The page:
Updated: 04/18/2014 9:37 AM |
Created: 04/18/2014 9:35 AM
By: Kim Tobin, KOB Eyewitness News 4
An Albuquerque man who lived with a heart condition for years is on the road to recovery after undergoing a new procedure at Presbyterian hospital. Doctors are calling it a major medical breakthrough for New Mexico.
At 85-years-old, Jesse Lopez feared he would have to say goodbye to his loved ones.
"For the last five or six years, I was dying slowly," Lopez said.
Lopez suffered from Aortic Stenosis. It's a condition where the valve to his heart had shrunk, restricting blood flow. Daily activities were almost impossible and breathing was even a difficult task.
"So we knew that time was coming short," said his daughter, Joella Apodaca. "And if he didn't do this surgery, he wasn't going to live much longer."
Because of his frail state, Lopez was not a candidate for open heart surgery. But time was on his side.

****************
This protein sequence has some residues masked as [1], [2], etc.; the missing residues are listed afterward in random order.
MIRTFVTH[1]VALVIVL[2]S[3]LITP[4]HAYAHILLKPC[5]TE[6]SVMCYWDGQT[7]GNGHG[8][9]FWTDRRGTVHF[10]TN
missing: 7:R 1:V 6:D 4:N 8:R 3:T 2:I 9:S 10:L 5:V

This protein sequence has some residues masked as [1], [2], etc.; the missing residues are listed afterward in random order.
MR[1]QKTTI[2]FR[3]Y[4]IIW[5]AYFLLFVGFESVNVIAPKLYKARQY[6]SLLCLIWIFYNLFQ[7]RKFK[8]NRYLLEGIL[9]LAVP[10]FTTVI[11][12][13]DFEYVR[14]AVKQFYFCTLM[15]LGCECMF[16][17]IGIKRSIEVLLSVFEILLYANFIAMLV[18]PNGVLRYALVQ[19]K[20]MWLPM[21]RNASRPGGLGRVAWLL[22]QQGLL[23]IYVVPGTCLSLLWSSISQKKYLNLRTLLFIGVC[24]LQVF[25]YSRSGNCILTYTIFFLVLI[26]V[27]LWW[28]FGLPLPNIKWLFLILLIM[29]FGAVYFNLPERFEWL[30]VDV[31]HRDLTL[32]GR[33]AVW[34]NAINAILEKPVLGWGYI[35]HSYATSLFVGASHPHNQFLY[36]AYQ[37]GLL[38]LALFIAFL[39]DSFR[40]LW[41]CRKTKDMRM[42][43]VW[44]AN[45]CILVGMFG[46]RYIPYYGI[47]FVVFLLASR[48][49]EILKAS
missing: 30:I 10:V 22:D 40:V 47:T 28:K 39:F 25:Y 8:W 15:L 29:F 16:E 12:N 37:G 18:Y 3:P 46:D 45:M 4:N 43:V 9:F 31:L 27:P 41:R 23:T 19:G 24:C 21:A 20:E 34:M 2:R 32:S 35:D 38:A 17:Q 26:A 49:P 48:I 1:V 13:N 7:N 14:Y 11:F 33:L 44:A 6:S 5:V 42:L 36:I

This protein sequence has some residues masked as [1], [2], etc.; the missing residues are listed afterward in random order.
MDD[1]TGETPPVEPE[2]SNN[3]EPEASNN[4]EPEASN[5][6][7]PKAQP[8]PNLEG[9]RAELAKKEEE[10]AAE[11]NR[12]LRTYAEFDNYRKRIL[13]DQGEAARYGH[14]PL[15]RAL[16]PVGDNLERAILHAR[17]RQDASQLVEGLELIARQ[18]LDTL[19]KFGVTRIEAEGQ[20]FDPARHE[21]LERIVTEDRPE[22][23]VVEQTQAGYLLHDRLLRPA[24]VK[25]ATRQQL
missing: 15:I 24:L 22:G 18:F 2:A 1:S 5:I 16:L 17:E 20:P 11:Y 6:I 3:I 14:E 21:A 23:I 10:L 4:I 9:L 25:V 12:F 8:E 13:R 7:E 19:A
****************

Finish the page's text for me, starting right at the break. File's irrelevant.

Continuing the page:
"I can't explain how happy we were, to know that we could do it here in New Mexico," Apodaca said.
Presbyterian hospital just started a new program in December: Transcatheter Aortic Valve Replacement, also known as TAVR.
Instead of a risky open heart surgery, this new technology lets doctors put a collapsed valve into the body with a catheter through an incision in the leg or neck. Once the valve is in place, they expand it with a balloon and it starts working immediately.
"It changes the game for New Mexico," Dr. Peter Walinksy said. "Because, up until December, anyone who wasn't a candidate for open aortic valve replacement had to go out of state."
The team's research showed there was a big need in New Mexico, and millions of dollars were spent on the new operating room.
"This is a fixed imaging system, and the quality is just night and day," Walinsky said.
For patients like Lopez, the procedure gave him back his independence and the chance for many more years with his family.
"God had opened the doors for me," Lopez said. "My whole life had changed, completely."
Around 1.5 million Americans suffer from Aortic Stenosis. Presbyterian doctors say they expect to do about 40 to 50 of these procedures per year.